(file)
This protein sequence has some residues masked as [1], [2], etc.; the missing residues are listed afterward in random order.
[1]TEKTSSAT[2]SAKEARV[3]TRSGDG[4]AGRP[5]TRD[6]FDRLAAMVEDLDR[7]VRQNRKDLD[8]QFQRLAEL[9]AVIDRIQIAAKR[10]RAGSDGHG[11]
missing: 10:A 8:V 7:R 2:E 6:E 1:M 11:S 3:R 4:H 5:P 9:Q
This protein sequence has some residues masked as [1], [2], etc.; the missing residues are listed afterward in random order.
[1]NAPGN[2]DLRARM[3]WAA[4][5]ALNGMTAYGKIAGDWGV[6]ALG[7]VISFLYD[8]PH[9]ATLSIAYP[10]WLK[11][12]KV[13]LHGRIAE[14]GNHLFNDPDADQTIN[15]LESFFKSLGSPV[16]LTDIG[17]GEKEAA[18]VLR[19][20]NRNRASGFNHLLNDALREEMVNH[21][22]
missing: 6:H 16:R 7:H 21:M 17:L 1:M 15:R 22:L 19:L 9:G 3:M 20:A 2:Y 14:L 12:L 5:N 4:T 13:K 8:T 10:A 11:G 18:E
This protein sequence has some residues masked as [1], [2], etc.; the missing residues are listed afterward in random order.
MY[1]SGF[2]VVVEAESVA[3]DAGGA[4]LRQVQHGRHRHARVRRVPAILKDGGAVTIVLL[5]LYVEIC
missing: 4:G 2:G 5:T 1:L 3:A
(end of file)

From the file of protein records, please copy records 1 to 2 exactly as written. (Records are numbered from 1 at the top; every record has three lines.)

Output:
This protein sequence has some residues masked as [1], [2], etc.; the missing residues are listed afterward in random order.
[1]TEKTSSAT[2]SAKEARV[3]TRSGDG[4]AGRP[5]TRD[6]FDRLAAMVEDLDR[7]VRQNRKDLD[8]QFQRLAEL[9]AVIDRIQIAAKR[10]RAGSDGHG[11]
missing: 10:A 8:V 7:R 2:E 6:E 1:M 11:S 3:R 4:H 5:P 9:Q
This protein sequence has some residues masked as [1], [2], etc.; the missing residues are listed afterward in random order.
[1]NAPGN[2]DLRARM[3]WAA[4][5]ALNGMTAYGKIAGDWGV[6]ALG[7]VISFLYD[8]PH[9]ATLSIAYP[10]WLK[11][12]KV[13]LHGRIAE[14]GNHLFNDPDADQTIN[15]LESFFKSLGSPV[16]LTDIG[17]GEKEAA[18]VLR[19][20]NRNRASGFNHLLNDALREEMVNH[21][22]
missing: 6:H 16:R 7:H 21:M 17:L 1:M 15:R 22:L 19:L 9:G 3:M 20:A 2:Y 14:L 12:L 5:N 4:T 13:K 8:T 10:A 11:G 18:E